In the third and final round of briefing, the plaintiff argued that that the maximum possible award at trial would be between $12 and $16 million dollars, given which, the settlement was within the range of possible approval:

Augustus provides a benchmark [for evaluating the claims in this case], as it was litigated to completion under similar facts. Augustus was a $90 million judgment covering 10 years, almost 15,000 employees and certain undisputed evidence which led to a finding of liability, damages, interest and penalties. The case before this Court has about 4 years of exposure, 7,000 employees, the possibility of arbitration agreements impacting or limiting the litigation, less pre-judgment interest, and different testimony and documentation on liability. I believe the recovery in this case, had it proceeded, would reasonably be in the range of $12 million to $16 million.

Karapetyan v. ABM Industries Inc., et al., No. CV15-08313GW, Declaration of Michael B. Adreani in Support of Amended Motion for Preliminary Approval, at 6 (available here).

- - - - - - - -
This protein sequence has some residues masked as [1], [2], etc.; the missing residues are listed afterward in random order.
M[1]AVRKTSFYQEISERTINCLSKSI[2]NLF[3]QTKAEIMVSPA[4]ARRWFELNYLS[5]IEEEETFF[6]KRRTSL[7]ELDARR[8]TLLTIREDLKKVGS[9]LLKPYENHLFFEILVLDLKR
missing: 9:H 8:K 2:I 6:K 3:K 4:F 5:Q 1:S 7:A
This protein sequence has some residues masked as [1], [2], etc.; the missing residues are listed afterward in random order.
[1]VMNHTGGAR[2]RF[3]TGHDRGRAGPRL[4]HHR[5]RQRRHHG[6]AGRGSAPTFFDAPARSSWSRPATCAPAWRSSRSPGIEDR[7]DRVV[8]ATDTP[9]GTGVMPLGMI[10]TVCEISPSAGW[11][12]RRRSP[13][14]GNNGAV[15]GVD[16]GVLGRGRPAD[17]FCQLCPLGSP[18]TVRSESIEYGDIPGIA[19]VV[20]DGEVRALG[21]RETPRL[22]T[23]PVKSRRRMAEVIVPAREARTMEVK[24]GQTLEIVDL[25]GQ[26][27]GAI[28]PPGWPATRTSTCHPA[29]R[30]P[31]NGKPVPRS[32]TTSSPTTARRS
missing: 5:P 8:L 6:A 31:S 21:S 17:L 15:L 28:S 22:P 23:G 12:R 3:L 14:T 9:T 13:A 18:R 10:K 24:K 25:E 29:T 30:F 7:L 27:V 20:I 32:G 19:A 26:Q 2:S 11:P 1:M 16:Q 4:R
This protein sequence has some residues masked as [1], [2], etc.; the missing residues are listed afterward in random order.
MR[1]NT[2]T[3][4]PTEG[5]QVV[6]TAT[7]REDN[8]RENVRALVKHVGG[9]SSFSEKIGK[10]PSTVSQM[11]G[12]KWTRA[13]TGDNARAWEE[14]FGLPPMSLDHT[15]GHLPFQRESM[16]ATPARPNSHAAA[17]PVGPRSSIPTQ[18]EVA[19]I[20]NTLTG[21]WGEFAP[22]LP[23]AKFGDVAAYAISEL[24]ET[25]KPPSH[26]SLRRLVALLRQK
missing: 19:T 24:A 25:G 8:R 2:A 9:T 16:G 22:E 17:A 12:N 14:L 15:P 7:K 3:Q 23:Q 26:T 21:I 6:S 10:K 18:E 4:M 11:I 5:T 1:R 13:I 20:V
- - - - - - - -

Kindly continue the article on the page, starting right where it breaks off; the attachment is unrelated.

On the strength of these recitals, Judge Wu found that the settlement was within the range of possible approval, and, after having reviewed and approved the parties’ amendments to the settlement (the parties were asked to amend the settlement to address certain “nits”), granted preliminary approval of the $5 million settlement. Note that despite having to submit three rounds of briefing in support of the motion for preliminary approval, the concise analysis above was all that was needed to establish that the settlement was within the range of reasonableness. This is because at the preliminary approval stage, the moving party need only establish that the settlement is “’within the range of possible approval’ and whether or not notice should be sent to class members” rather than whether the settlement is in fact “fair, reasonable, and adequate,” pursuant to Fed. R. Civ. P. 23(e)(2), a determination which is made at the final approval stage. Karapetyan v. ABM Industries Inc., et al., No. CV15-08313GW, Order on Amended Motion for Preliminary Approval (C.D. Cal. June 5, 2017), at 2-3.